Piaggio’s Sport-Touring Scooter

The BV 350, dubbed Beverly, from Piaggio is win-win as far as scooters go. With a big 16-inch wheel up front, monster-size brakes usually seen on full-size motorcycles, an assortment of tech acronyms, and an ample touring windscreen, the Beverly is a downright proper little touring scooter. As a commuter in the city or suburbs or for your weekend getaway, the BV 350 fits right into the niche that Piaggio intended. With a lively throttle response and plenty of power and torque to back it up, the Beverly puts “sport-touring” into scooter vernacular.

Continue reading for my review of the Piaggio BV 350 ABS.

  • 2015 - 2017 Piaggio BV 350 ABS
  • Year:
    2015- 2017
  • Make:
  • Model:
  • Engine:
  • Displacement:
    330 cc
  • Top Speed:
    86 mph
  • Price:
  • Price:


2015 - 2017 Piaggio BV 350 ABS
- image 677052

The Beverly is an Italian scooter and it looks like it. The graceful lines mean lots of aerodynamics. LED running lights molded into the fairing and LED taillights molded into the fender mean a nice, clean flow over the body panels without interruption by light stand-offs.

The Beverly is an Italian scooter and it looks like it. The graceful lines mean lots of aerodynamics.

If you’ve ever fueled up a scooter and spilled gas on your gear, you’ll appreciate that the fuel filler is between the feet on the Beverly. The downside is that you lose the flat step-through that frequently doubles as a between-the-feet storage platform.

On that note, let’s talk about storage. The BV 350 has a nice big glove box up front that has a charging station in it so you can stow your electronics and charge them up while you ride. The front tower has a pull-out bag hook to hang your handbag, man-bag or grocery bag and the under-seat storage is big enough to stash two open face helmets or a big modular skull bucket and there’s plenty of room for a backpack, book bag or briefcase, depending on what you’re carrying.

Instrumentation is ample. The scooter has a nice big instrument cluster with large analog gauges. I like dials better than a digital display since my ol’ lady eyes can take in the info at a glance. Younger folks may prefer a digital display; it’s a personal preference so you can decide for yourself if the instrumentation is a hit or a miss for you. The cluster has an LCD display for the fancy techno stuff.

The two-up seating is wide and comfortable — wide enough to support even an ample derriere, but the front of the seat narrows enough that short folks like me can scoot forward and put our feet down at stops. Big grab handles and pull-out passenger footpegs will keep your pillion-person secure and comfortable and the big rear rack offers plenty of room to bungee some gear or mount a top case from the accessories catalog.

If there’s a negative to report, it’ll be for tall folks who might have a problem with foot room. The curve of the lowers prevents you from putting your feet forward on the floorboards. Being a short person, I was okay because I had to really reach for that curve, but you tall folks might not be as comfortable with your foot position.


2015 - 2017 Piaggio BV 350 ABS
- image 677051
The little BV 350 sports a massive 300 mm front brake disc, larger than some full-size bikes out there, with a 240 mm disc in back...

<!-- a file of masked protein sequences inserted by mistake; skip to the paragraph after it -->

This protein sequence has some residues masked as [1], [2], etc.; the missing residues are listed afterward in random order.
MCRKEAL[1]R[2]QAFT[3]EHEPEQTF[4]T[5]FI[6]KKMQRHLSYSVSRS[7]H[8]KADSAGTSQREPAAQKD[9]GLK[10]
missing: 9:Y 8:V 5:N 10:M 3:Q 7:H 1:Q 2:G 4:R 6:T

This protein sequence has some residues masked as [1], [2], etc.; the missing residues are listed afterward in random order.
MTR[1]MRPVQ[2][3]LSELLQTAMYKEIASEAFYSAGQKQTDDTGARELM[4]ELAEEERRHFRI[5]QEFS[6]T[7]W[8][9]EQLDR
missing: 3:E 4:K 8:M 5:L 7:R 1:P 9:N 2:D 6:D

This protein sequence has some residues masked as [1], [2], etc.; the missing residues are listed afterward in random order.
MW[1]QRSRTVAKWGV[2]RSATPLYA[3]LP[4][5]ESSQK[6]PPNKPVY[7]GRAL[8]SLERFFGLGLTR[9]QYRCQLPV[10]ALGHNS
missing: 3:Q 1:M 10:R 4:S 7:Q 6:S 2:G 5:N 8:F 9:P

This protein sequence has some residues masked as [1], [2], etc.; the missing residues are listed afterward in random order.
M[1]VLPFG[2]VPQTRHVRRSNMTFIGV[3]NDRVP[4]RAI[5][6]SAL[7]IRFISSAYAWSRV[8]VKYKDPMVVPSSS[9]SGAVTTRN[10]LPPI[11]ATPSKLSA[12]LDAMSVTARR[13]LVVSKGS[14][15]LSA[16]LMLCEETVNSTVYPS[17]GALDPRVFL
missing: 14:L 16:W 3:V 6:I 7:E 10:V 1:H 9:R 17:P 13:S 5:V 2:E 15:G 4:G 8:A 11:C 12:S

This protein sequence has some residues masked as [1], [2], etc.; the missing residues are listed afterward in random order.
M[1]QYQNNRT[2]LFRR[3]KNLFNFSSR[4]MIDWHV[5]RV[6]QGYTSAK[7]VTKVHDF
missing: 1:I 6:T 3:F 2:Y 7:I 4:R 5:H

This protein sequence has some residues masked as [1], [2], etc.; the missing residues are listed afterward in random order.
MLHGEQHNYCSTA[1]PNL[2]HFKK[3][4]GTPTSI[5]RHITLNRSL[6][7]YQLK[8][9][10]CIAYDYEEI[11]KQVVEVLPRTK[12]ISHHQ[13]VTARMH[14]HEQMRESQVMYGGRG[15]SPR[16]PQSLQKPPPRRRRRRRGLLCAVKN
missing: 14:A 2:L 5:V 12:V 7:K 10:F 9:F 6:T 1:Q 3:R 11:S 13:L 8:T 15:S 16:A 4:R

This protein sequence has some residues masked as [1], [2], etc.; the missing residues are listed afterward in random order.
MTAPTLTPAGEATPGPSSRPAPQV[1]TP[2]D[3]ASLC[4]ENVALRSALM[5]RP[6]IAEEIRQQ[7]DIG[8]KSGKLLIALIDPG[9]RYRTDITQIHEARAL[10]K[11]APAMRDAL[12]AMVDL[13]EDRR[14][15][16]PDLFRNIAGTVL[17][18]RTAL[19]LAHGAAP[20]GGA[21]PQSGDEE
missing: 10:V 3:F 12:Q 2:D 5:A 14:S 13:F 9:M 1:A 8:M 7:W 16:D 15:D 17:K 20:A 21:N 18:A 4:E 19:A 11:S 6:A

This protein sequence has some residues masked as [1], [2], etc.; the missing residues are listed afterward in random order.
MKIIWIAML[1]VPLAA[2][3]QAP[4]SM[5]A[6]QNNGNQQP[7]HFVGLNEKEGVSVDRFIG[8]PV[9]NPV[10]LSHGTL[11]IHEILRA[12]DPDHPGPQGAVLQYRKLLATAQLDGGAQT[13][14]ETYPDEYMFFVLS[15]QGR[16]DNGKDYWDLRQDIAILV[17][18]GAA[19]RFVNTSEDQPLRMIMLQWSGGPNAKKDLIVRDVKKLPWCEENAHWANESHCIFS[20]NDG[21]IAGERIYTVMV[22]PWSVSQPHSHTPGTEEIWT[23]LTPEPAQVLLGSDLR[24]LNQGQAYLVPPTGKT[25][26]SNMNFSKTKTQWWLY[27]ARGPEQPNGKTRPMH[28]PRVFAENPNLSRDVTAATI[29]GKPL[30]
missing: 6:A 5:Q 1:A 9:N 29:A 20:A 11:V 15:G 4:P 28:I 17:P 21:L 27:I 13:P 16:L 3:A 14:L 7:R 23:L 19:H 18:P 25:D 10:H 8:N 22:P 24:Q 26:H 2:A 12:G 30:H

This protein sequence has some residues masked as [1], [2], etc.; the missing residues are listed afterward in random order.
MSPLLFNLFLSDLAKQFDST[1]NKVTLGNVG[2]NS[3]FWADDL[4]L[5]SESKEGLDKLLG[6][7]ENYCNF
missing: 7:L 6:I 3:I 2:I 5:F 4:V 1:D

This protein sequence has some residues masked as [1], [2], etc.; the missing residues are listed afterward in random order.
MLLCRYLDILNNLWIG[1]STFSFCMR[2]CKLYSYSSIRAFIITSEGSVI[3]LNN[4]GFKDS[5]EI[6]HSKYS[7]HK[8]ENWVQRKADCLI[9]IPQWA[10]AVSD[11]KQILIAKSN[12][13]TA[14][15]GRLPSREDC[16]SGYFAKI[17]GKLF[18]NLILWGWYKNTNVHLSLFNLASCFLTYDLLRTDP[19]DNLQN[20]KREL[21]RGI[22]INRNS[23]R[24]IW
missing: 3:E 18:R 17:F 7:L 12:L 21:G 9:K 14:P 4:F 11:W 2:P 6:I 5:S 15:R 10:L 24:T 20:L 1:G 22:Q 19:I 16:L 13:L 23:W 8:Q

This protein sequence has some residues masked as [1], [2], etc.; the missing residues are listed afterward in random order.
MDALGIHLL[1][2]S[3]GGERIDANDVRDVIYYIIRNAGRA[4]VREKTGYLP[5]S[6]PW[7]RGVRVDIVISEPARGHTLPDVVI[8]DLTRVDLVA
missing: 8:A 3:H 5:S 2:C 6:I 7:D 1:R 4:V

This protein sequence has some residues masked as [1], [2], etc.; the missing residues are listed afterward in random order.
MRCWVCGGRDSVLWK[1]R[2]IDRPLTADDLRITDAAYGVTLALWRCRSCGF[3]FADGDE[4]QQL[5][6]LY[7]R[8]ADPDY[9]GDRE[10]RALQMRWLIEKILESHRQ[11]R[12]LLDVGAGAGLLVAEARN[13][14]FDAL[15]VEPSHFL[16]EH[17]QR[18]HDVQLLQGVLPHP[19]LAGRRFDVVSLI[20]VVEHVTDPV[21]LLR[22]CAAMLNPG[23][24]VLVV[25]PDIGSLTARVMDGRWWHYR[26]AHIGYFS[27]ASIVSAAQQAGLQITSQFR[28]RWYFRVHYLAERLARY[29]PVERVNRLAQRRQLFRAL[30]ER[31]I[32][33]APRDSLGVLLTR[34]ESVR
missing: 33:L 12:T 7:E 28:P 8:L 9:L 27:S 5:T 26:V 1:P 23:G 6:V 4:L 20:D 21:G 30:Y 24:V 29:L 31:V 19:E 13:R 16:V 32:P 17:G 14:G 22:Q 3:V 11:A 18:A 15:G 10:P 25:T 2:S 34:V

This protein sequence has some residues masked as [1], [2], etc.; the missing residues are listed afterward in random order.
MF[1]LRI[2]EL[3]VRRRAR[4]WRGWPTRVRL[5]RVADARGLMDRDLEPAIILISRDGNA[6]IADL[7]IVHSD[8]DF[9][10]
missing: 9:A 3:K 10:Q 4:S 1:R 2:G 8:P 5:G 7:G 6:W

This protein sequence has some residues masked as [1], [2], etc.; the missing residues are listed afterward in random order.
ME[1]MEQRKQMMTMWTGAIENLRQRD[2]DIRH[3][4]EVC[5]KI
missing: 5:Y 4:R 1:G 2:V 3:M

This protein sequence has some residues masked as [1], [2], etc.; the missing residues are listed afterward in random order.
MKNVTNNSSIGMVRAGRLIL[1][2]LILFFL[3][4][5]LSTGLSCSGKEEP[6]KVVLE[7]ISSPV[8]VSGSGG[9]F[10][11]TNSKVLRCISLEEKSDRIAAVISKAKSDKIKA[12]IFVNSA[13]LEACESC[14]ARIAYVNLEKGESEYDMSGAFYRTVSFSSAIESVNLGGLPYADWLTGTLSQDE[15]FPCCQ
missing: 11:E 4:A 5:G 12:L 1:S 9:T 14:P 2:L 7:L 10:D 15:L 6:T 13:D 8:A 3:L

Although the body shape and high-rise tunnel in the step-through suggest a monocoque chassis, Piaggio runs a proper, double-cradle frame made of high-tensile steel tubing instead of going the “stressed-skin” route. This feature makes the scooter somewhat more durable since damaged body panels can be replaced, and the scooter saved, in the event of a wreck where a unibody might be looking at a “totaled” classification. Plus, the shop can repair said damage without touching any cutting or welding equipment, and that’s a bonus in my book.

Frame construction leaves us with a 31-inch seat height, and the 35 mm, telescopic front forks push the wheel out for a 61.4-inch wheelbase and 83.1-inch total length. Dual, coil-over shocks spring off the swing-mount motor assembly, and they come with a four-position preload adjuster so you have a little bit of adaptability for changing conditions and variable cargo and passenger loads.

Piaggio didn’t mess around with any of the teeny-tiny, lawn-cart wheels we see all too frequently on little rides, but instead used a full-size, 110/70-16 front hoop and a still-bigger-than-usual 150/70-14 in back. Not too shabby for a scooter, and the wheels certainly inspire more highway confidence than the usual 10- to 12-inch fare.

Speaking of confidence, the brakes certainly inspire loads of it, and I ain’t kidding. The little BV 350 sports a massive 300 mm front brake disc, larger than some full-size bikes out there, with a 240 mm disc in back, equal to same. This represents quite a bit of braking power, perhaps a little much for a ride with a 390-pound dry weight, but a standard ABS feature prevents loss of traction due to overbraking, so you can use those big ’ol brakes with confidence.


2015 - 2017 Piaggio BV 350 ABS
- image 677048

In spite of its name, the 78 mm bore, 69 mm stroke and combustion-chamber volume actually add up to a total displacement of 330 cc. The factory managed to shoehorn four valves into the head, run by a SOHC system, and liquid cooling carries off the waste heat. Dyno numbers speak to a fun little ride with a claimed 32.8 horsepower at 8,250 rpm, and 23.8 pound-feet of torque at 6,250 rpm, sufficient for a lively ride around town or for short hops up the highway.